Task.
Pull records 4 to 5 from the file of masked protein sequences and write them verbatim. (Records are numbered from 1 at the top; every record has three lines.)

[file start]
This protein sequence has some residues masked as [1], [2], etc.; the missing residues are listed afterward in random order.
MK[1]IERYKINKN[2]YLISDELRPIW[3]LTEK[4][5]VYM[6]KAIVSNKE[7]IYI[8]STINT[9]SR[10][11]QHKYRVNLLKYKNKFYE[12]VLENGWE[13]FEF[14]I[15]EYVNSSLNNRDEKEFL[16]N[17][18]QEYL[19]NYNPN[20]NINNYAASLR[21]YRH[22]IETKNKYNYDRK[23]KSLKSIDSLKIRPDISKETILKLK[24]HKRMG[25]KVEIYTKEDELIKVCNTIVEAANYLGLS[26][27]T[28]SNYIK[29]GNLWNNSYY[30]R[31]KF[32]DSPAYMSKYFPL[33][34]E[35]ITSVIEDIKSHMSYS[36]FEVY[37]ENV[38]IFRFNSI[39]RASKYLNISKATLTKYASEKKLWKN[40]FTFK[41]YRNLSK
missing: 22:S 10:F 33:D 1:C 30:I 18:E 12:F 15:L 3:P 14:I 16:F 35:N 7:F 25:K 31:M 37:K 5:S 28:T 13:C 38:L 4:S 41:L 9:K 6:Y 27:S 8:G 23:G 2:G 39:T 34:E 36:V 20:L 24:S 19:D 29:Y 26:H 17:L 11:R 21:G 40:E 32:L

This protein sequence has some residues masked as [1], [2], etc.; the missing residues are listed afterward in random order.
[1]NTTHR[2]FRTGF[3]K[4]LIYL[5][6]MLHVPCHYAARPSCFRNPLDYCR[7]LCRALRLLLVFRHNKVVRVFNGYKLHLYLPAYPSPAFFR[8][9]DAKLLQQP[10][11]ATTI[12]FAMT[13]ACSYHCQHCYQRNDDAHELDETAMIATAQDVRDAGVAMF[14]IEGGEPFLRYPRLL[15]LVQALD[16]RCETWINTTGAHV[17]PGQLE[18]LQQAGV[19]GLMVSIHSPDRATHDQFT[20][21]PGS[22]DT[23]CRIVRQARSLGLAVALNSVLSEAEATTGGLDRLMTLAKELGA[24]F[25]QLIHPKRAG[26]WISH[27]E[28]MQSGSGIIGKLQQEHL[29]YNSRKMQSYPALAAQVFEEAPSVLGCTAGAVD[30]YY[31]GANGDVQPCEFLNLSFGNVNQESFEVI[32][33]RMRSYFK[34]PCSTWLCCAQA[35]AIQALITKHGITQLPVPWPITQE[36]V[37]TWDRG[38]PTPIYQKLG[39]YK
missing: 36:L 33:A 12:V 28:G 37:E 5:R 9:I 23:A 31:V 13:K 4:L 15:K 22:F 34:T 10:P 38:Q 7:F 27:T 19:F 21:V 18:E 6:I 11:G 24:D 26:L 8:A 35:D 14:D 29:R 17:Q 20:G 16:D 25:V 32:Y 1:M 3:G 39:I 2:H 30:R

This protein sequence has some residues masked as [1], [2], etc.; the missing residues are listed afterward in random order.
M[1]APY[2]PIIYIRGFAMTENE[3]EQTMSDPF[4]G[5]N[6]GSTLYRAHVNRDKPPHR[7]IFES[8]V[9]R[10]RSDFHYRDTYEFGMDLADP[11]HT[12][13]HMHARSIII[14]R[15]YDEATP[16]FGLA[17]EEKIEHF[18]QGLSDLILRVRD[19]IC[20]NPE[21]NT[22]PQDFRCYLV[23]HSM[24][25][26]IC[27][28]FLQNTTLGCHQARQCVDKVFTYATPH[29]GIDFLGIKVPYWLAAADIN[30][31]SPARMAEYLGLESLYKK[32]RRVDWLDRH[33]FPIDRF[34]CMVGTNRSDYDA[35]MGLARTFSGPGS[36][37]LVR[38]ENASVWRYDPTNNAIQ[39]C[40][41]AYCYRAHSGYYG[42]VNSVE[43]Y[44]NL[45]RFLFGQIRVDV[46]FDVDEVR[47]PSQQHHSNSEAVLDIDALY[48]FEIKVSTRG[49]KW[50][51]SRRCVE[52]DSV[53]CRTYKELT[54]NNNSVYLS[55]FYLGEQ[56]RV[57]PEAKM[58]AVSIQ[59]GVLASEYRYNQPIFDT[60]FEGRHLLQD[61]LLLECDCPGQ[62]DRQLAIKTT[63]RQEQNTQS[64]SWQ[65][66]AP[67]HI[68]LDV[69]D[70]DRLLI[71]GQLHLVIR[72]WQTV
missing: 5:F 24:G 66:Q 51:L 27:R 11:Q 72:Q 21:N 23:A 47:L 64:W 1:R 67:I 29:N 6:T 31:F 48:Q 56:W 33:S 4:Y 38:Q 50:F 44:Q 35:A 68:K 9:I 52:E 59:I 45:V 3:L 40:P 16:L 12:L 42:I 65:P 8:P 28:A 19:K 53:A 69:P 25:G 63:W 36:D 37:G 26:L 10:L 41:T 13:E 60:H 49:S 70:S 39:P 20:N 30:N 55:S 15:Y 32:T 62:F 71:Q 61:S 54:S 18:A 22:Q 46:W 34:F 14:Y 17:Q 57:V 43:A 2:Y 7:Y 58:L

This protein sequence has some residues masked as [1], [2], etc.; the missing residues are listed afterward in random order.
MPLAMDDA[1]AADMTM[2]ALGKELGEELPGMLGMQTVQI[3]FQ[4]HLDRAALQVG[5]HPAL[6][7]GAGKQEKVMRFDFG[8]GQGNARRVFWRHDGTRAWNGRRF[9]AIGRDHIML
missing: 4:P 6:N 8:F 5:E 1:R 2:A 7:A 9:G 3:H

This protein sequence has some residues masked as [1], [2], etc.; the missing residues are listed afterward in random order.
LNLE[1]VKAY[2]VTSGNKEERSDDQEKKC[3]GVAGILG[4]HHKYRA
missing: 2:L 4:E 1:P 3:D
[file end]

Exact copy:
This protein sequence has some residues masked as [1], [2], etc.; the missing residues are listed afterward in random order.
MPLAMDDA[1]AADMTM[2]ALGKELGEELPGMLGMQTVQI[3]FQ[4]HLDRAALQVG[5]HPAL[6][7]GAGKQEKVMRFDFG[8]GQGNARRVFWRHDGTRAWNGRRF[9]AIGRDHIML
missing: 4:P 6:N 8:F 5:E 1:R 2:A 7:A 9:G 3:H

This protein sequence has some residues masked as [1], [2], etc.; the missing residues are listed afterward in random order.
LNLE[1]VKAY[2]VTSGNKEERSDDQEKKC[3]GVAGILG[4]HHKYRA
missing: 2:L 4:E 1:P 3:D